A well designed conservatory will change how you live in your home, improving comfort and lifestyle.
Conservatories are a great way to improve your home and add value.
During the 80s and 90s the trend was to create as many rooms as possible. Times have changed and now, there is a keen preference for open-plan living.
According to property personality Phil Spencer, a conservatory can add around 7% in value to your home.
The true value, however, will depend on how your conservatory looks and how well it has been designed. Choosing the right style, fit and shape can make all the difference.
If you plan your new conservatory right, it will be well worth the investment when you intend to sell your home.
Many of us would rather improve than move and as an alternative to moving, conservatories are very cost effective.
Any building work can get messy and stressful but so can moving home.
If you love where you’re living and it costs less to add extra space via a conservatory than it does to move, then why move?
A property can be modified but the location can not. If your home can be modified to suit your family and lifestyle, then it makes sense to improve not move.
When it comes to your home, anything that adds space can help increase its value.
Improving your home can add thousands to its overall value and adding a conservatory is the quickest way to add space to your property. It’s always good to think long term and adapt your home to suit your needs as they evolve.
Adding a conservatory could be the best move you could make. Imagine having the that extra space for entertaining and extended family meals!
You’d be amazed at today’s modern conservatories and their usefulness. There are a wide range of conservatory options, depending on the type of property you own, how you want to use the space and of course, budget.
Even though a conservatory is not considered a full room when it comes to home valuation, the prospective space will be very attractive to a future buyer.
Design your new space correctly, and it has the potential to become the central hub of your home. This will be very attractive to a prospective buyer, increasing your home’s saleability.
Decorate your space with nice furniture, ensure a regulated temperature (not too hot or cold) and have a layout that will maximise your room’s potential.
Show your potential buyers what your conservatory can give them. No one falls in love with an empty space.
In terms of lifestyle, lots of value. Added space, light and comfort will improve living massively. Exactly how much value a conservatory adds depends on the quality of the build, placement and design.
An ugly, tacked-on conservatory can end up damaging your property’s value. You don’t want a potential buyer to see it as something that requires fixing.
There is no point in spending lots of time and money on the appearance of your home if the basics aren’t right.
It is also worth remembering that today’s buyers like properties that have all the mod-cons already installed. Think practical additions such as double glazing and heating.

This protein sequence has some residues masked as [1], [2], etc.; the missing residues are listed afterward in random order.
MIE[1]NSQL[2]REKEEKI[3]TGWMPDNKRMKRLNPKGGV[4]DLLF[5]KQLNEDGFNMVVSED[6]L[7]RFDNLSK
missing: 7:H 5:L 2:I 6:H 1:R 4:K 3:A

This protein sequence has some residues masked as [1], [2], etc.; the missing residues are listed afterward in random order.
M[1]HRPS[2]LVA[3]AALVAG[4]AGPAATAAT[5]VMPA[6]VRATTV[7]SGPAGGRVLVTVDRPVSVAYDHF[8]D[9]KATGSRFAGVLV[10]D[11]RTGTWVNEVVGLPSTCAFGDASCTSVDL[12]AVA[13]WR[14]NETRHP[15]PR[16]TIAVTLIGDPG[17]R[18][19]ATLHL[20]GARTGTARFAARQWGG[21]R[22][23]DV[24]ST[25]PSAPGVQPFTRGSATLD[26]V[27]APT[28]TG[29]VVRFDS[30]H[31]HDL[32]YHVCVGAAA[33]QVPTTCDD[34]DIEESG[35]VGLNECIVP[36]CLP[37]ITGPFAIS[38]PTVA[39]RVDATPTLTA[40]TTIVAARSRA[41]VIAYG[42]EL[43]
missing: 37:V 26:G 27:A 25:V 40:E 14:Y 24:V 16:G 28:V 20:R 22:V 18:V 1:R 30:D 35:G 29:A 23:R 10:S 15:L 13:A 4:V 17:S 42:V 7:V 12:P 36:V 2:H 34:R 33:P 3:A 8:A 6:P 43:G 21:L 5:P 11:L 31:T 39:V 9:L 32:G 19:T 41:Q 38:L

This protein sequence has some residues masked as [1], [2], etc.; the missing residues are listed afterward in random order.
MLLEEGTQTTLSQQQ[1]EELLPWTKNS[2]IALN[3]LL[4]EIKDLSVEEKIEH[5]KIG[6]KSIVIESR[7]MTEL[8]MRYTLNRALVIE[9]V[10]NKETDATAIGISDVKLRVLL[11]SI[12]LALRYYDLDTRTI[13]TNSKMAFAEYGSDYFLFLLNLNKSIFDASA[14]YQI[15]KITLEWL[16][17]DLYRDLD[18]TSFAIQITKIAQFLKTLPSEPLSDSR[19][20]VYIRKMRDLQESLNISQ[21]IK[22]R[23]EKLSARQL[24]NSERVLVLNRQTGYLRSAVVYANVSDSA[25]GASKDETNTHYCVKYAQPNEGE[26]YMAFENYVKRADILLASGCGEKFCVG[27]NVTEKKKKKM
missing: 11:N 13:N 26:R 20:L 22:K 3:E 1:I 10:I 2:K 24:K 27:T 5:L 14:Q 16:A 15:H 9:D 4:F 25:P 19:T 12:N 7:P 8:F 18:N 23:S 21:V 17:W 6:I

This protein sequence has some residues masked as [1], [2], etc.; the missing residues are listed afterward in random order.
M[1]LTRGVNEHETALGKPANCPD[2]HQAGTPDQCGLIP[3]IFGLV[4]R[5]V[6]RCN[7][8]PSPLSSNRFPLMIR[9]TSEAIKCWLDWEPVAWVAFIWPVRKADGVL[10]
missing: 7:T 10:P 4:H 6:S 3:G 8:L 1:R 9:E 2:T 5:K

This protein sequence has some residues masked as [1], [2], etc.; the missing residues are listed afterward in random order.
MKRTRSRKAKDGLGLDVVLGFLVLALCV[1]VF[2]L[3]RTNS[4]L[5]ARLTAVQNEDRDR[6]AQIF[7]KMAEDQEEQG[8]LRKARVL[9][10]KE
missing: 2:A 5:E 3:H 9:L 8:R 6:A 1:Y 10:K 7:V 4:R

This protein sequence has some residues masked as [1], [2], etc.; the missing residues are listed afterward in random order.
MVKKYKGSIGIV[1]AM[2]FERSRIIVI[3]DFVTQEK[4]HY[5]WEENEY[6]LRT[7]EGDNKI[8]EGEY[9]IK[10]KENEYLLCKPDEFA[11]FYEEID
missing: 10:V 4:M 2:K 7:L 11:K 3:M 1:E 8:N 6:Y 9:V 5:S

In most cases conservatories are classed as permitted development, meaning you won’t need planning permission.
It’s always best to check with your local planning authority however, before commencing any work.
There may be some limitations if you live within a conservation area or your property is listed. The size of your extension will be looked at, as well as its proximity to roads and properties surrounding it.
As with any home improvement, getting quotes from more than one company is a good shout.
Asking to see examples of their conservatories and previous work won’t hurt either. You need to ensure you’re not only getting the very best deal but the very best product too.
Cheap conservatories can affect a property’s value, especially after a few years of wear and tear so don’t be immediately be put of by cost.
Compare a few conservatories quotes first and get an idea on how much you can expect to pay. No home improvement comes cheap and if it does, is it worth the risk?
Take care with your conservatory design. You don’t want it to look like a clumsy afterthought.
You will want to create a seamless flow between home and conservatory. Consider the adjoining rooms and, what you intend to use the conservatory for.
All will be of great help when choosing a conservatory design. Think lifestyle value as well as resale value. If you enjoy your conservatory then future owners are likely to do the same.
Conservatories can be a valuable addition to a home but so are gardens.
If you happen to have a small sized garden, then be careful when choosing your conservatory dimensions. You don’t want to disturb the balance of your home and garden.
An attractive garden will add significant value to your property, so it is essential that you achieve the right balance between extending your space and maintaining your garden.
The ideal conservatory will allow you to make the most of your garden by bringing the outside in. You can enhance this effect by using the same flooring for the terrace, conservatory and adjoining room.
You will also want to pay attention to the aspect of your conservatory.
For example, a South-facing design will attract more sunlight so you will need to think about installing appropriate glass. A North or East-facing conservatory will be cooler and for this, you may need to consider additional heating.